You would prefer that your preschooler behave in a way that makes your cheeks glow with pride rather than burn with embarrassment, but raising a well-mannered child takes time and effort. You can help your child develop good manners such as politeness, respectfulness and taking turns by consistently role-modeling well-mannered behavior. You can also help your child learn specific skills such as how to use polite phrases and pleasant greetings through fun activities such as board games and role play.
Teddy Table Manners Role Play
Once your child has mastered polite table manners at home, you can enjoy dining in restaurants or in the homes of family and friends. Set realistic expectations for a preschooler's table manners. A little mess is inevitable, but basic table rules such as hand-washing, eating with her mouth closed and saying "Please" and "Thank you" are essential. To practice table etiquette, role-play a teddy's tea party in a cafe where only teddies with good manners are allowed to order food and eat in. Encourage your child to act the part of a waiter who shows and tells the teddies how to behave.
Chutes and Ladders Manners Game
This is a variation of the Manners Board Game that is described by family therapist Ron Huxley at the Parenting Toolbox website. Divide a large square of card stock into 25 equal squares by drawing lines with a pen and ruler. Write the numbers from one to 10 from left to right across the bottom of the board. Write the numbers from 11 to 20 from right to left on the next row up and then continue to alternate the direction of each row of numbers until you reach number 25. Draw some chutes and ladders onto the board. Write an example of polite manners onto each square at the bottom of each ladder and an example of poor manners onto each square at the top of each chute. Use a dice and counters to move along the board until someone reaches the finish.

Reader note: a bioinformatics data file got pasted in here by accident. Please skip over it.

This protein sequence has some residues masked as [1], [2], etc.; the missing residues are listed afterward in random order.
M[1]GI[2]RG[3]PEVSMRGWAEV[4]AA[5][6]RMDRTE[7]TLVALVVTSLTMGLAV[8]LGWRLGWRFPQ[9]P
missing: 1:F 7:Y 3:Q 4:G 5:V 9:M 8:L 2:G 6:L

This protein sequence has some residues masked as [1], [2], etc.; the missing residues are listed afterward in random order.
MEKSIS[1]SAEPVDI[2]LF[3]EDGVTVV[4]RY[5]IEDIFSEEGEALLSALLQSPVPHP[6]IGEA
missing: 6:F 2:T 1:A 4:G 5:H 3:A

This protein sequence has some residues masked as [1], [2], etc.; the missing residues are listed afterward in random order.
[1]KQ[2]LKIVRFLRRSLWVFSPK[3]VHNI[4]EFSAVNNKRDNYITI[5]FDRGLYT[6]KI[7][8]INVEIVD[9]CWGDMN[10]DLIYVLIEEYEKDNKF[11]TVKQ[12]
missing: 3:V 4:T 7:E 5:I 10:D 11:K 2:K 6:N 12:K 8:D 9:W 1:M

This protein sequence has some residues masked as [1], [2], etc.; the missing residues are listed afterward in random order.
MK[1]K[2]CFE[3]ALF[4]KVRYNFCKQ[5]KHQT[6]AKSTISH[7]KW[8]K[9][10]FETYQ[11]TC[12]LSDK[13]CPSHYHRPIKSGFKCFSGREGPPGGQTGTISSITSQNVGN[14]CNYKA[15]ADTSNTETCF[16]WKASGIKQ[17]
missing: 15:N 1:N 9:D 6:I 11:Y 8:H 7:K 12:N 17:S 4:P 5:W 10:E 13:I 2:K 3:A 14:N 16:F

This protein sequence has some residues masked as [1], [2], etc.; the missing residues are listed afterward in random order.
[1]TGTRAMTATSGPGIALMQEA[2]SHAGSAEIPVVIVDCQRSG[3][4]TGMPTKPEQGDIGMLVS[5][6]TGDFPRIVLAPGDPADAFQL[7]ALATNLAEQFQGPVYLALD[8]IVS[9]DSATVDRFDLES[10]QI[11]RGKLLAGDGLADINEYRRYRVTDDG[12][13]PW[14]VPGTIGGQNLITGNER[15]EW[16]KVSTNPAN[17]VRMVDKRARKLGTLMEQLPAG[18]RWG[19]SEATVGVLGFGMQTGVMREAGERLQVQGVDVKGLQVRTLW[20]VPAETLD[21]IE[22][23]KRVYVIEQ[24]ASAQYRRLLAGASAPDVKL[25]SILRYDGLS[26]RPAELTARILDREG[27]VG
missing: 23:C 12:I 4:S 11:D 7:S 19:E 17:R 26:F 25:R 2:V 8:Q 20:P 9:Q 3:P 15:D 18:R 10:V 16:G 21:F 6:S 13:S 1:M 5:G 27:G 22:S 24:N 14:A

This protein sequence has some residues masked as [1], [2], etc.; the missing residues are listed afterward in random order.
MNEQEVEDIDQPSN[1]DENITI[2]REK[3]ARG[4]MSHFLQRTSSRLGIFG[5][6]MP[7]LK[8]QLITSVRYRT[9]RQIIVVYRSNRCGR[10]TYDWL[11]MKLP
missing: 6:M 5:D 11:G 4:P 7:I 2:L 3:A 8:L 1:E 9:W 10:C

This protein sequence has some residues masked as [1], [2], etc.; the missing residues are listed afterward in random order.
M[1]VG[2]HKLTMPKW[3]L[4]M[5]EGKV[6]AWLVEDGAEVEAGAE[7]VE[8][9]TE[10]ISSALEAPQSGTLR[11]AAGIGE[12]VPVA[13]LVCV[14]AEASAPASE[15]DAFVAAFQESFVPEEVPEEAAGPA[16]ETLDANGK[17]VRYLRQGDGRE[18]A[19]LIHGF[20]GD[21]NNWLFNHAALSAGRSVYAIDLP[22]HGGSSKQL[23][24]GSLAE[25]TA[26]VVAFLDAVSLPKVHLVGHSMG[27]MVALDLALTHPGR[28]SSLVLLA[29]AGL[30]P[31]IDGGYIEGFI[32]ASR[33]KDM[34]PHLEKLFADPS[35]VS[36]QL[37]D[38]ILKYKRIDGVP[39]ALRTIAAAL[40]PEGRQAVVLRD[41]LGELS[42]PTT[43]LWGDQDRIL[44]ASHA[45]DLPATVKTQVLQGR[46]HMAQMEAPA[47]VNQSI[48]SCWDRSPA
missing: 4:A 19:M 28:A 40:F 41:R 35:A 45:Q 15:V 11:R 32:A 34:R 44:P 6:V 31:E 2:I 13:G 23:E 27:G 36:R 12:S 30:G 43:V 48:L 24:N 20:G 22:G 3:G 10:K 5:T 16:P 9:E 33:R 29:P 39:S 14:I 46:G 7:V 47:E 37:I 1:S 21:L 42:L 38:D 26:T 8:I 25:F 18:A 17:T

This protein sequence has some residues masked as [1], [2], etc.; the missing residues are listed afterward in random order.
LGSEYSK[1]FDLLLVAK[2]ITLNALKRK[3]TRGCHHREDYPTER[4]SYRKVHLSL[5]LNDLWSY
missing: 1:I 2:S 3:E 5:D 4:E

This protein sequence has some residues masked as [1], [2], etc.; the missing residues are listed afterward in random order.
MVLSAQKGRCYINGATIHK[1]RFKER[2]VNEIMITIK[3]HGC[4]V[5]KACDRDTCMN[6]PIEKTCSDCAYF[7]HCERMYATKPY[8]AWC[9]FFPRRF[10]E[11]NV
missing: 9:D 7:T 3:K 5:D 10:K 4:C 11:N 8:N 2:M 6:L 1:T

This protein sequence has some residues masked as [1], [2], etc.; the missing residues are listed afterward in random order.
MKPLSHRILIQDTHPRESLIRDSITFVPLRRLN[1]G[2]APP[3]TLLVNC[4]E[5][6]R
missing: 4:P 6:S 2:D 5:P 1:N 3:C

After uttering an immediate "thank you" for a present, your child can show appreciative manners by making a thank-you card for the gift-giver. Encourage creative skills and help your child recognize the gift-giver's interests, too. For example, if grandma gave your child a paint set, you could let your child use the paints to make a card. If grandma likes flowers, your child could paint large colorful flowers on the front. Write a couple of sentences for your child that say why she appreciates the gift. For example, "I love this present, Grandma, because I love painting!"
Polite Puppet Questioner Game
Huxley suggests the Greeting People Game that encourages children to look out for cues to a person's interests and ask relevant questions about them. A fun variation of this game is to use a puppet as the questioner who asks your child polite and relevant questions. For example, the puppet notices that your child is looking at a book about dinosaurs and asks her whether she has a favorite dinosaur. Make the game even more appealing by using a funny voice for the puppet and swap roles to let your child become the puppet questioner.
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